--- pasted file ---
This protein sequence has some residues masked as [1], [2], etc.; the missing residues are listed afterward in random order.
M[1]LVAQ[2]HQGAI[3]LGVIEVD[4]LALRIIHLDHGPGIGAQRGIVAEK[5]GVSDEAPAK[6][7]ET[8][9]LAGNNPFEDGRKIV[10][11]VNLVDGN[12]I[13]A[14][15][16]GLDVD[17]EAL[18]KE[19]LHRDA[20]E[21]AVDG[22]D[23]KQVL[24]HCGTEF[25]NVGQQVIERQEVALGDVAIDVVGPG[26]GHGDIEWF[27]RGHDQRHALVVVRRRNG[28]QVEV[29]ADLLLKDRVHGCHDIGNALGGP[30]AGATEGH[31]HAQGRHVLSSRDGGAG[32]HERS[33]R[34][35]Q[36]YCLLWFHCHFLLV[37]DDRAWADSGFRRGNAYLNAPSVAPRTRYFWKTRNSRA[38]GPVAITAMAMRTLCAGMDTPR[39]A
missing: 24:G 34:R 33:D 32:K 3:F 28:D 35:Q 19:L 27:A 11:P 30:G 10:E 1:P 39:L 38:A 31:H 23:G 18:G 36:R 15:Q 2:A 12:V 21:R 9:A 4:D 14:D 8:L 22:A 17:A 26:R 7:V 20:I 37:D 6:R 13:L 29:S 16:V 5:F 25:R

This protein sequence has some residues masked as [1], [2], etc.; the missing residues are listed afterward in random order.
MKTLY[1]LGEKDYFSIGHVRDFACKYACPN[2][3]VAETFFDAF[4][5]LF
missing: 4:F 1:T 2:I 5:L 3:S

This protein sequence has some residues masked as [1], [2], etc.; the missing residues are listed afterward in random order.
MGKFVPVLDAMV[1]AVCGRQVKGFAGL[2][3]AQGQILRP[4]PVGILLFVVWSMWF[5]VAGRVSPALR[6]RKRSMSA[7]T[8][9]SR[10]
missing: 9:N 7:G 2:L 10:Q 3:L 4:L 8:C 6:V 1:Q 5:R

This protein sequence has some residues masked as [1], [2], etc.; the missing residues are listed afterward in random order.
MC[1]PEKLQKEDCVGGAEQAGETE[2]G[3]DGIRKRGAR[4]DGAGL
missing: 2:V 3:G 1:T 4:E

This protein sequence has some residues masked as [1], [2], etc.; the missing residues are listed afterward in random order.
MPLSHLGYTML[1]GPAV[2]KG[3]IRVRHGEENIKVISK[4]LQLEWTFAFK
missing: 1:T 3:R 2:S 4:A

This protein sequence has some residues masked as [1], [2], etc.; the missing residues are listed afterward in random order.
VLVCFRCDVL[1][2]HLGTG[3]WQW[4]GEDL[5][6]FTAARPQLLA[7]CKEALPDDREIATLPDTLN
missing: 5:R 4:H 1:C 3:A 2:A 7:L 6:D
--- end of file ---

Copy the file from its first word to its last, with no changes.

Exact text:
This protein sequence has some residues masked as [1], [2], etc.; the missing residues are listed afterward in random order.
M[1]LVAQ[2]HQGAI[3]LGVIEVD[4]LALRIIHLDHGPGIGAQRGIVAEK[5]GVSDEAPAK[6][7]ET[8][9]LAGNNPFEDGRKIV[10][11]VNLVDGN[12]I[13]A[14][15][16]GLDVD[17]EAL[18]KE[19]LHRDA[20]E[21]AVDG[22]D[23]KQVL[24]HCGTEF[25]NVGQQVIERQEVALGDVAIDVVGPG[26]GHGDIEWF[27]RGHDQRHALVVVRRRNG[28]QVEV[29]ADLLLKDRVHGCHDIGNALGGP[30]AGATEGH[31]HAQGRHVLSSRDGGAG[32]HERS[33]R[34][35]Q[36]YCLLWFHCHFLLV[37]DDRAWADSGFRRGNAYLNAPSVAPRTRYFWKTRNSRA[38]GPVAITAMAMRTLCAGMDTPR[39]A
missing: 24:G 34:R 33:D 32:K 3:F 28:D 35:Q 19:L 27:A 11:P 30:G 10:E 1:P 39:L 38:A 31:H 23:G 18:G 36:R 15:Q 2:A 12:V 21:R 9:A 4:D 14:D 8:L 22:A 17:A 26:R 7:V 20:I 37:D 6:R 13:L 29:S 16:V 5:F 25:R

This protein sequence has some residues masked as [1], [2], etc.; the missing residues are listed afterward in random order.
MKTLY[1]LGEKDYFSIGHVRDFACKYACPN[2][3]VAETFFDAF[4][5]LF
missing: 4:F 1:T 2:I 5:L 3:S

This protein sequence has some residues masked as [1], [2], etc.; the missing residues are listed afterward in random order.
MGKFVPVLDAMV[1]AVCGRQVKGFAGL[2][3]AQGQILRP[4]PVGILLFVVWSMWF[5]VAGRVSPALR[6]RKRSMSA[7]T[8][9]SR[10]
missing: 9:N 7:G 2:L 10:Q 3:L 4:L 8:C 6:V 1:Q 5:R

This protein sequence has some residues masked as [1], [2], etc.; the missing residues are listed afterward in random order.
MC[1]PEKLQKEDCVGGAEQAGETE[2]G[3]DGIRKRGAR[4]DGAGL
missing: 2:V 3:G 1:T 4:E

This protein sequence has some residues masked as [1], [2], etc.; the missing residues are listed afterward in random order.
MPLSHLGYTML[1]GPAV[2]KG[3]IRVRHGEENIKVISK[4]LQLEWTFAFK
missing: 1:T 3:R 2:S 4:A

This protein sequence has some residues masked as [1], [2], etc.; the missing residues are listed afterward in random order.
VLVCFRCDVL[1][2]HLGTG[3]WQW[4]GEDL[5][6]FTAARPQLLA[7]CKEALPDDREIATLPDTLN
missing: 5:R 4:H 1:C 3:A 2:A 7:L 6:D